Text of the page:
Citing a need to spend more time examining potential impacts of cannabis retailers in the city, the Norwalk Ordinance Committee of the Common Council unanimously approved a moratorium on retail for at least nine months.
“That’s the whole idea—to buy time,” said Council Member Lisa Shanahan, who chairs the committee.
Shanahan said that they plan to use the moratorium to look into how allowing retail sales impacts other cities and towns and to do community outreach to Norwalk residents and ask them their thoughts on allowing retailers—where they should go, what kinds of restrictions there should be, and more.
Both council members and members of the public cited concerns over where the retailers could be located, what kind of traffic impacts there would be, what health concerns could arise—particularly for children—if the retailers were allowed, and if the police department was ready to enforce driving while under the influence and other rules.
“The delay will allow the city to conduct more research—allowing planning, traffic, parking, and other considerations,” said Ginger Katz, founder of the Courage to Speak Foundation, a local nonprofit that works on substance abuse education and prevention.
Katz, who lost her son to a drug overdose, said that allowing retail sales would be “detrimental to our youth” and that the moratorium would at least allow planning for an educational campaign and other prevention measures to be put in place before any of these opened.
“Please allow more time for our youth to be safe,” she said.
Anthony DiLauro, executive director of the Human Services Council in Norwalk, said that surrounding towns had already established bans or moratoriums, so this would allow Norwalk to do the same and “protect” community members who might be at risk of drug abuse.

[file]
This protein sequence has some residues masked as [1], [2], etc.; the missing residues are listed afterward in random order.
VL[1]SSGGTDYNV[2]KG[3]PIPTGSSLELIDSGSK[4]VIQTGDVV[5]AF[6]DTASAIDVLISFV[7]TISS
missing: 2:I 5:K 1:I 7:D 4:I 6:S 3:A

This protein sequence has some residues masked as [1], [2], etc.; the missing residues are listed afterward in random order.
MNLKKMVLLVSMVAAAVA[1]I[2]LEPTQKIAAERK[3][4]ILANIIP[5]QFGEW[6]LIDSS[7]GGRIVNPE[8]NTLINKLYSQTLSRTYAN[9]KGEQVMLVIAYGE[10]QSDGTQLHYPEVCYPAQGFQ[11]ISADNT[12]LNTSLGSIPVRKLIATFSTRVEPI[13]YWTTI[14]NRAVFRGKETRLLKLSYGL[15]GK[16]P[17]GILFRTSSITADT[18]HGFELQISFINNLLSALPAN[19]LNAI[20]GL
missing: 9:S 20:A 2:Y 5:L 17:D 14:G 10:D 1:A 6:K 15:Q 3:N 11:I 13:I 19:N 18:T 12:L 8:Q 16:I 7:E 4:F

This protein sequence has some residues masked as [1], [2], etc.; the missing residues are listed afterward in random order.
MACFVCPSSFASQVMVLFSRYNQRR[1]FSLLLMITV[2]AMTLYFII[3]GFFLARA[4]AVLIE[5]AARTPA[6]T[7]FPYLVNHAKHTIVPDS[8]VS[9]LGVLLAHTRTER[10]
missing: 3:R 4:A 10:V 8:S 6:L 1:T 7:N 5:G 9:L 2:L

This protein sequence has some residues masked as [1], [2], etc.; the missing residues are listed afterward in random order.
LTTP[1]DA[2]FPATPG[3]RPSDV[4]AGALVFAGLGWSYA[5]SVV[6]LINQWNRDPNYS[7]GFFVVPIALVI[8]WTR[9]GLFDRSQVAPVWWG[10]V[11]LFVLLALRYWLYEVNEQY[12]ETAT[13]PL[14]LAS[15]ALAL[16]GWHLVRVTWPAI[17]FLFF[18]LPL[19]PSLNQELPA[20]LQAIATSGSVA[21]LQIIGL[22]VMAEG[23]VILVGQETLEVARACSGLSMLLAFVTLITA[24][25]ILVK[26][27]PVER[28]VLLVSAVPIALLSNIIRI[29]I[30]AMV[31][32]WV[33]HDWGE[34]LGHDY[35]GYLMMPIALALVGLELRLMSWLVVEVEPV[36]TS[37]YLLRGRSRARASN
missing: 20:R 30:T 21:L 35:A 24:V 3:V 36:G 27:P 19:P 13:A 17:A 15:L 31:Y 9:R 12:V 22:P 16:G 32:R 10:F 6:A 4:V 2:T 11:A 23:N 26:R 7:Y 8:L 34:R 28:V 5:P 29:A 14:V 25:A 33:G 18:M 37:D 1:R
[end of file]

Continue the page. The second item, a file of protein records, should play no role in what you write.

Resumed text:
“It’s not fair to dump this all on people who may be at risk,” he said.
Margaret Watt, of the Norwalk Partnership, a community coalition that aims to “prevent substance misuse among youth and young adults” said that there are many impacts to consider.
She cited both “known” impacts, such as increased traffic to retailers, particularly if other towns have bans or moratorium, as well as “unintended consequences,” such as a higher use among teens (even though it’s still illegal for those under 21) and an increase in traffic accidents and fatalities.
“We recognize that we shouldn’t be rushing into a new drug market,” she said. “We need to raise awareness of existing laws and risks.”
Council Member Darlene Young emphasized that they “need to get things in place as far as zoning is concerned.”
Young, who represents South Norwalk, said that she wants to make sure all of the facilities aren’t put all in one area, and particularly aren’t just located in communities that have been “negatively impacted by the drug industry.”